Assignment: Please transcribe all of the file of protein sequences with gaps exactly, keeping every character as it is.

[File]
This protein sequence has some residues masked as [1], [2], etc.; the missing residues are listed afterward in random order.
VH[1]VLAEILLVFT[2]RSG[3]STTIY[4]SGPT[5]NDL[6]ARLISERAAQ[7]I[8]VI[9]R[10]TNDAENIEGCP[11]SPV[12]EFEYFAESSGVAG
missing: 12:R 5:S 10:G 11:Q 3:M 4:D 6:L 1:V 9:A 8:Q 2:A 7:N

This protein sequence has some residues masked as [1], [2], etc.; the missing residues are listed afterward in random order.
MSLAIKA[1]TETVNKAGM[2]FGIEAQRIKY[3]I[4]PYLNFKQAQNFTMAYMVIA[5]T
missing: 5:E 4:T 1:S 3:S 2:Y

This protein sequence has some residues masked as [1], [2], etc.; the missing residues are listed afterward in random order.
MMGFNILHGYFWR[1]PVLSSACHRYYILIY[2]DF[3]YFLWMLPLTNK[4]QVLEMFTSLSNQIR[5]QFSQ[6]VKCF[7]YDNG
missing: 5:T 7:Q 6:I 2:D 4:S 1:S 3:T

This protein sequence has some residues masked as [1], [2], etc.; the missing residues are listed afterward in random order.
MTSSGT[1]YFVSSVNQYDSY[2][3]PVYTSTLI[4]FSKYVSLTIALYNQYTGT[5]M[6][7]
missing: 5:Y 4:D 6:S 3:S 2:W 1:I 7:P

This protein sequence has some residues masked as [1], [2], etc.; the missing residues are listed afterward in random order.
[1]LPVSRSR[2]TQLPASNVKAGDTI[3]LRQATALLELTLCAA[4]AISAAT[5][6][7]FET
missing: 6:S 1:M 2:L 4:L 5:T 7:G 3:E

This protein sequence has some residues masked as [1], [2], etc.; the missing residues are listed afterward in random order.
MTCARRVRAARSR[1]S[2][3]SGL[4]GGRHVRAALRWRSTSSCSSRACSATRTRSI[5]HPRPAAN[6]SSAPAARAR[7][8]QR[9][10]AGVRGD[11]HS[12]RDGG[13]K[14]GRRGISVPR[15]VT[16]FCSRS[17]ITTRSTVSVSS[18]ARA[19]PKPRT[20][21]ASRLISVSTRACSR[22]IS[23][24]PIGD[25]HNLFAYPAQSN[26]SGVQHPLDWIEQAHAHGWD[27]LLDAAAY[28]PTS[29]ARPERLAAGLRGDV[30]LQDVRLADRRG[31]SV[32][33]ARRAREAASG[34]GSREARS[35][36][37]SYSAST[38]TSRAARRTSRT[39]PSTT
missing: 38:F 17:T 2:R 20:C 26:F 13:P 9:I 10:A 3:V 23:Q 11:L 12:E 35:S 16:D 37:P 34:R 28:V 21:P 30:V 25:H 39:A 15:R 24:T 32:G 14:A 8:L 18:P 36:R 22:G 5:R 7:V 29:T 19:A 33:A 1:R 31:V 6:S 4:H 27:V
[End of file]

This protein sequence has some residues masked as [1], [2], etc.; the missing residues are listed afterward in random order.
VH[1]VLAEILLVFT[2]RSG[3]STTIY[4]SGPT[5]NDL[6]ARLISERAAQ[7]I[8]VI[9]R[10]TNDAENIEGCP[11]SPV[12]EFEYFAESSGVAG
missing: 12:R 5:S 10:G 11:Q 3:M 4:D 6:L 1:V 9:A 8:Q 2:A 7:N

This protein sequence has some residues masked as [1], [2], etc.; the missing residues are listed afterward in random order.
MSLAIKA[1]TETVNKAGM[2]FGIEAQRIKY[3]I[4]PYLNFKQAQNFTMAYMVIA[5]T
missing: 5:E 4:T 1:S 3:S 2:Y

This protein sequence has some residues masked as [1], [2], etc.; the missing residues are listed afterward in random order.
MMGFNILHGYFWR[1]PVLSSACHRYYILIY[2]DF[3]YFLWMLPLTNK[4]QVLEMFTSLSNQIR[5]QFSQ[6]VKCF[7]YDNG
missing: 5:T 7:Q 6:I 2:D 4:S 1:S 3:T

This protein sequence has some residues masked as [1], [2], etc.; the missing residues are listed afterward in random order.
MTSSGT[1]YFVSSVNQYDSY[2][3]PVYTSTLI[4]FSKYVSLTIALYNQYTGT[5]M[6][7]
missing: 5:Y 4:D 6:S 3:S 2:W 1:I 7:P

This protein sequence has some residues masked as [1], [2], etc.; the missing residues are listed afterward in random order.
[1]LPVSRSR[2]TQLPASNVKAGDTI[3]LRQATALLELTLCAA[4]AISAAT[5][6][7]FET
missing: 6:S 1:M 2:L 4:L 5:T 7:G 3:E

This protein sequence has some residues masked as [1], [2], etc.; the missing residues are listed afterward in random order.
MTCARRVRAARSR[1]S[2][3]SGL[4]GGRHVRAALRWRSTSSCSSRACSATRTRSI[5]HPRPAAN[6]SSAPAARAR[7][8]QR[9][10]AGVRGD[11]HS[12]RDGG[13]K[14]GRRGISVPR[15]VT[16]FCSRS[17]ITTRSTVSVSS[18]ARA[19]PKPRT[20][21]ASRLISVSTRACSR[22]IS[23][24]PIGD[25]HNLFAYPAQSN[26]SGVQHPLDWIEQAHAHGWD[27]LLDAAAY[28]PTS[29]ARPERLAAGLRGDV[30]LQDVRLADRRG[31]SV[32][33]ARRAREAASG[34]GSREARS[35][36][37]SYSAST[38]TSRAARRTSRT[39]PSTT
missing: 38:F 17:T 2:R 20:C 26:F 13:P 9:I 10:A 3:V 23:Q 11:L 12:E 35:S 16:D 37:P 34:R 28:V 21:P 30:V 25:H 39:A 15:R 24:T 32:G 14:A 8:L 18:P 36:R 22:G 5:R 7:V 29:T 19:A 33:A 1:R 31:V 6:S 4:H 27:V